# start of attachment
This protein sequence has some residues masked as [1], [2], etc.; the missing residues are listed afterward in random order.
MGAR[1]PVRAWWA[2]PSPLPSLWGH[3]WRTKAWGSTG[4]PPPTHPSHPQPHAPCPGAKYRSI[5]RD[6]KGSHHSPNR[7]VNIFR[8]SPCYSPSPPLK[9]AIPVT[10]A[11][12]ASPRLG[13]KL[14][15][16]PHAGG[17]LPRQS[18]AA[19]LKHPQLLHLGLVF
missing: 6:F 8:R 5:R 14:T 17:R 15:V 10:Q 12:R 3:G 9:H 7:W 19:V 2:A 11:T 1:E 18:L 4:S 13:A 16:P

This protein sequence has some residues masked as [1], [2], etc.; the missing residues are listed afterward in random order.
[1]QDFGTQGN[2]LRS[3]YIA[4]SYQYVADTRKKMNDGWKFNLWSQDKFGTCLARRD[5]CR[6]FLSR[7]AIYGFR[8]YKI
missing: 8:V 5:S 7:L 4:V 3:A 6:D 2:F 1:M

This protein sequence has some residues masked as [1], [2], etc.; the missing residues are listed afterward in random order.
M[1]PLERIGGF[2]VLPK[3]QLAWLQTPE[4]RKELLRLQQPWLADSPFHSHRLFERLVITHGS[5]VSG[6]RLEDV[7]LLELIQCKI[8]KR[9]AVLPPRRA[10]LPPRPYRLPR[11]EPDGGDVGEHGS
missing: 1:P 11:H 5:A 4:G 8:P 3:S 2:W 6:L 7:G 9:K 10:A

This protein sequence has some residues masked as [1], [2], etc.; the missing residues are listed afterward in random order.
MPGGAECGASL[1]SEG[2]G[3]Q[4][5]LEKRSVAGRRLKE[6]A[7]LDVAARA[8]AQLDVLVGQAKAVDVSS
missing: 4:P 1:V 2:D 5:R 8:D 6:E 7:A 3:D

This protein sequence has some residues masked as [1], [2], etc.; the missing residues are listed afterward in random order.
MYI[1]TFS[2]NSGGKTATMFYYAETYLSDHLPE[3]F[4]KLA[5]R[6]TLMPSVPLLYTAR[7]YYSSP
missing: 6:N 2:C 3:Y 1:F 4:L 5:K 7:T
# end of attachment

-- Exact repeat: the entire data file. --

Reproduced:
This protein sequence has some residues masked as [1], [2], etc.; the missing residues are listed afterward in random order.
MGAR[1]PVRAWWA[2]PSPLPSLWGH[3]WRTKAWGSTG[4]PPPTHPSHPQPHAPCPGAKYRSI[5]RD[6]KGSHHSPNR[7]VNIFR[8]SPCYSPSPPLK[9]AIPVT[10]A[11][12]ASPRLG[13]KL[14][15][16]PHAGG[17]LPRQS[18]AA[19]LKHPQLLHLGLVF
missing: 6:F 8:R 5:R 14:T 17:R 15:V 10:Q 12:R 3:G 9:H 7:W 19:V 2:A 11:T 1:E 18:L 4:S 13:A 16:P

This protein sequence has some residues masked as [1], [2], etc.; the missing residues are listed afterward in random order.
[1]QDFGTQGN[2]LRS[3]YIA[4]SYQYVADTRKKMNDGWKFNLWSQDKFGTCLARRD[5]CR[6]FLSR[7]AIYGFR[8]YKI
missing: 8:V 5:S 7:L 4:V 3:A 6:D 2:F 1:M

This protein sequence has some residues masked as [1], [2], etc.; the missing residues are listed afterward in random order.
M[1]PLERIGGF[2]VLPK[3]QLAWLQTPE[4]RKELLRLQQPWLADSPFHSHRLFERLVITHGS[5]VSG[6]RLEDV[7]LLELIQCKI[8]KR[9]AVLPPRRA[10]LPPRPYRLPR[11]EPDGGDVGEHGS
missing: 1:P 11:H 5:A 4:G 8:P 3:S 2:W 6:L 7:G 9:K 10:A

This protein sequence has some residues masked as [1], [2], etc.; the missing residues are listed afterward in random order.
MPGGAECGASL[1]SEG[2]G[3]Q[4][5]LEKRSVAGRRLKE[6]A[7]LDVAARA[8]AQLDVLVGQAKAVDVSS
missing: 4:P 1:V 2:D 5:R 8:D 6:E 7:A 3:D

This protein sequence has some residues masked as [1], [2], etc.; the missing residues are listed afterward in random order.
MYI[1]TFS[2]NSGGKTATMFYYAETYLSDHLPE[3]F[4]KLA[5]R[6]TLMPSVPLLYTAR[7]YYSSP
missing: 6:N 2:C 3:Y 1:F 4:L 5:K 7:T